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 June 10th, 2011, 06:33 AM #1 Newbie   Joined: Jun 2011 Posts: 4 Thanks: 0 Why can't 3/2 be a factor of this polynomial? Why can't $3/2$ be a factor of $4x^5+cx^3-dx+5=0$? At first I thought it was due to the combination of 3/2 not matching up with the possibilities given by the rational root test. The possible roots given by the test would be $\pm 1/4, 1/2, 1, 5/4, 5$. I don't think that the rational root test gives a complete set of possibilities though, so what other reasons could there be a root can be excluded from being a possible root?
 June 10th, 2011, 06:59 AM #2 Senior Member     Joined: Feb 2010 Posts: 706 Thanks: 141 Re: Why can't 3/2 be a factor of this polynomial? You've got it. The rational roots theorem says that if p/q is a rational root of some polynomial equation with integer coefficients, then p must be a factor of the constant term and q must be a factor of the leading coefficient. 3 is not a factor of 5.
 June 10th, 2011, 07:12 AM #3 Newbie   Joined: Jun 2011 Posts: 2 Thanks: 0 Re: Why can't 3/2 be a factor of this polynomial? Rational Root Test Suppose we have a polynomial equation $a_nx^n+a_{n-1}x^{n-1}+...+a_0$ where $a_n\neq 0$, the coefficients being integers. If $a_0$ and $a_n$ are nonzero, then each rational solution x, when written as a fraction $x= p/q(q\neq0)$ in lowest terms (i.e., the greatest common divisor of p and q is 1), satisfies p is an integer factor of the constant term $a_0$, and q is an integer factor of the leading coefficient $a_n$. The given polynomial $4x^5+cx^3-dx+5=0$ may or may not have rational solutions. But $3/2$ cannot be a solution since 3 is not an integer factor of the constant term 5. This is a direct application of rational root test. The proof of the above test can be done using Euclid's Lemma or Gauss's Lemma.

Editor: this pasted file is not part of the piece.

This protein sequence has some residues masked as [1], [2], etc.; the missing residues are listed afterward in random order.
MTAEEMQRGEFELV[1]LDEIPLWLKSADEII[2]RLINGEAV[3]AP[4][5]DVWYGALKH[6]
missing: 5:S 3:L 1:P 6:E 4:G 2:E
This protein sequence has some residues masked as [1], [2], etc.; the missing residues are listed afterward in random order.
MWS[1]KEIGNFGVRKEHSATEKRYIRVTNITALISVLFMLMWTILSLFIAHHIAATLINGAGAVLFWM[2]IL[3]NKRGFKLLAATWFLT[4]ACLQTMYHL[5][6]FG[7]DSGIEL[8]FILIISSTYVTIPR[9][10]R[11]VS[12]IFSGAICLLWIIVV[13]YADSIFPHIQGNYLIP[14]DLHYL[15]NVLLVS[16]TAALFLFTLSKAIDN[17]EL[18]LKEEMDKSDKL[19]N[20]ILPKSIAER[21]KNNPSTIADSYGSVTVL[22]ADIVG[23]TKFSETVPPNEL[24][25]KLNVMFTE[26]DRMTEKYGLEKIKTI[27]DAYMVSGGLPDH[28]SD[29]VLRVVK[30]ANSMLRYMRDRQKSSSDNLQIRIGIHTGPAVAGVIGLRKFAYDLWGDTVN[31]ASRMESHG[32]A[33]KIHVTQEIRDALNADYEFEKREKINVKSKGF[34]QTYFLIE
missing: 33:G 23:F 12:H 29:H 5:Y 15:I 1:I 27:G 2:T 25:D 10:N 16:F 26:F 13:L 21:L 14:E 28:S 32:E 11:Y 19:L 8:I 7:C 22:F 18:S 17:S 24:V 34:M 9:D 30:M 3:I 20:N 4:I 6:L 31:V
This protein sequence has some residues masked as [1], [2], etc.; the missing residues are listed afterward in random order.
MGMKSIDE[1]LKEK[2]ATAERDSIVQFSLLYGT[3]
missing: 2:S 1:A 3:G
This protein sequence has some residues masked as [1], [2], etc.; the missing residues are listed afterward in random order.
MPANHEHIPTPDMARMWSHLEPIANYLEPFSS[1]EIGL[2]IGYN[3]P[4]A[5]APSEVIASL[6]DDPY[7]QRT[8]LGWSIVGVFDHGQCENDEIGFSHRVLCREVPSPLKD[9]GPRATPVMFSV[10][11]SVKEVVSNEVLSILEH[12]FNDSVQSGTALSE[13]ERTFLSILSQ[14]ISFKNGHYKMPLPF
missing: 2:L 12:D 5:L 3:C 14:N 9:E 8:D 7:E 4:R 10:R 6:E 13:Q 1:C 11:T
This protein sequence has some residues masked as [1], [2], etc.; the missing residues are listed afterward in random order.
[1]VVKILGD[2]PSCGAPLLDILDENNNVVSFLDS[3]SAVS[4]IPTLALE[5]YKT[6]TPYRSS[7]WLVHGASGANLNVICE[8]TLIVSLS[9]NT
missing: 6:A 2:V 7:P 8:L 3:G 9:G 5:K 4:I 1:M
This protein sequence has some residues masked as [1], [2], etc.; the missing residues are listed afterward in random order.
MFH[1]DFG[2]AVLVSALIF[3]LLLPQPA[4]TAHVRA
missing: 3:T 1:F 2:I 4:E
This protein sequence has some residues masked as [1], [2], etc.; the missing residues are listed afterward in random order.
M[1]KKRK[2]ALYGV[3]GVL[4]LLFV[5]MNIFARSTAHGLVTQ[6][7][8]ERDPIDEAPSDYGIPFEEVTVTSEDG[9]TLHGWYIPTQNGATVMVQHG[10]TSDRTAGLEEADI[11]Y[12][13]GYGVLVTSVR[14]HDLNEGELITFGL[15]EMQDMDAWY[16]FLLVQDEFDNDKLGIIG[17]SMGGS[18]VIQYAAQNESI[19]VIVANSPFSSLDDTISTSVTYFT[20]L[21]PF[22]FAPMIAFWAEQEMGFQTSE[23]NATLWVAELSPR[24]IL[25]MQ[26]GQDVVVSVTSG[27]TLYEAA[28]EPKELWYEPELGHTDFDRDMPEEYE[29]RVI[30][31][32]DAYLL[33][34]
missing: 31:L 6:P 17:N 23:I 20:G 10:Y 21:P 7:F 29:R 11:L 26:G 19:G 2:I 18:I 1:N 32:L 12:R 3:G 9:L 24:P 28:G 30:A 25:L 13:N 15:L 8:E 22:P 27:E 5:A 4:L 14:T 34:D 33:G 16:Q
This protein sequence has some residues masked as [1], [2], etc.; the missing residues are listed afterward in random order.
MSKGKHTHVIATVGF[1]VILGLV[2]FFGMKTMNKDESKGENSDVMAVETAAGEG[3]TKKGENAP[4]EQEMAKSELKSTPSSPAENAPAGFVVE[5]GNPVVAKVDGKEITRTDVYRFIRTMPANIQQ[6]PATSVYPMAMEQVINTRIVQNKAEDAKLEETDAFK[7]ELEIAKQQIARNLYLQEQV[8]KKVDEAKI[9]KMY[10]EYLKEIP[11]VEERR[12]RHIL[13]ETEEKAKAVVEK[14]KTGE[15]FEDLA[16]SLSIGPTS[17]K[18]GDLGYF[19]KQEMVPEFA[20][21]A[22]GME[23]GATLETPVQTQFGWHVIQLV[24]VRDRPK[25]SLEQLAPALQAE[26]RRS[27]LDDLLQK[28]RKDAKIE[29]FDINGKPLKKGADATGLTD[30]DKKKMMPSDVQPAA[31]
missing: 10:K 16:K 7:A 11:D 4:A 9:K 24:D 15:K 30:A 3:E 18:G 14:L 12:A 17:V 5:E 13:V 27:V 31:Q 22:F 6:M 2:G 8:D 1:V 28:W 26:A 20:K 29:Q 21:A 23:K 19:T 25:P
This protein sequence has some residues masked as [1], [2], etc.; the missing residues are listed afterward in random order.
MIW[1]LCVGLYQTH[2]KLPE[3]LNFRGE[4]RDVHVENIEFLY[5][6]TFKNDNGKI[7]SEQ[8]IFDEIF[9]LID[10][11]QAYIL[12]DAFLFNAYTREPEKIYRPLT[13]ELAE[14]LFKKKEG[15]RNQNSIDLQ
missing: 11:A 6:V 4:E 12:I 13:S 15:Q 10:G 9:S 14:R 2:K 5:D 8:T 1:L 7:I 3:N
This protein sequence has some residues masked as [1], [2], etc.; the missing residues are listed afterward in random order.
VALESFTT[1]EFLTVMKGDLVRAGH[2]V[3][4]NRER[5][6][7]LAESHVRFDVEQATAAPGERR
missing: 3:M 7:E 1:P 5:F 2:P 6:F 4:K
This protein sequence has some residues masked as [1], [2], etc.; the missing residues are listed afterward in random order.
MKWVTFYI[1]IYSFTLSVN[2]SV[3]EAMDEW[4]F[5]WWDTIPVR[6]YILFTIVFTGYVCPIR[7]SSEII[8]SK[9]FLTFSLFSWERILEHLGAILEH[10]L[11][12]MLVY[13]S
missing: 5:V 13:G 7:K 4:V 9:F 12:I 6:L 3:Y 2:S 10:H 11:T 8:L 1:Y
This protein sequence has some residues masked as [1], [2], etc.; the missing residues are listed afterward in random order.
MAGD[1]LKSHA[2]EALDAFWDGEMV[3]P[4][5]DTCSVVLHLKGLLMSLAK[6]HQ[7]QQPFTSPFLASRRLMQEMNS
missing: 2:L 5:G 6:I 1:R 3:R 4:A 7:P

June 10th, 2011, 07:56 AM #4 Newbie   Joined: Jun 2011 Posts: 4 Thanks: 0 Re: Why can't 3/2 be a factor of this polynomial? I understand now, the rational root test gives all rational (hence the name) roots. This just hadn't clicked with me. Thanks for the replies!
June 10th, 2011, 06:04 PM   #5
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Quote:
 Originally Posted by figgy Why can't $3/2$ be a factor of $4x^5+cx^3-dx+5=0$?
I assume you're asking why can't x - 3/2 be a factor of the polynomial? Because 3/2 is clearly can be a factor of the polynomial.

 June 12th, 2011, 06:31 AM #6 Newbie   Joined: Jun 2011 Posts: 4 Thanks: 0 Re: Why can't 3/2 be a factor of this polynomial? I actually wanted to know why 3/2 couldn't be a root of that polynomial, I just asked the question wrong.

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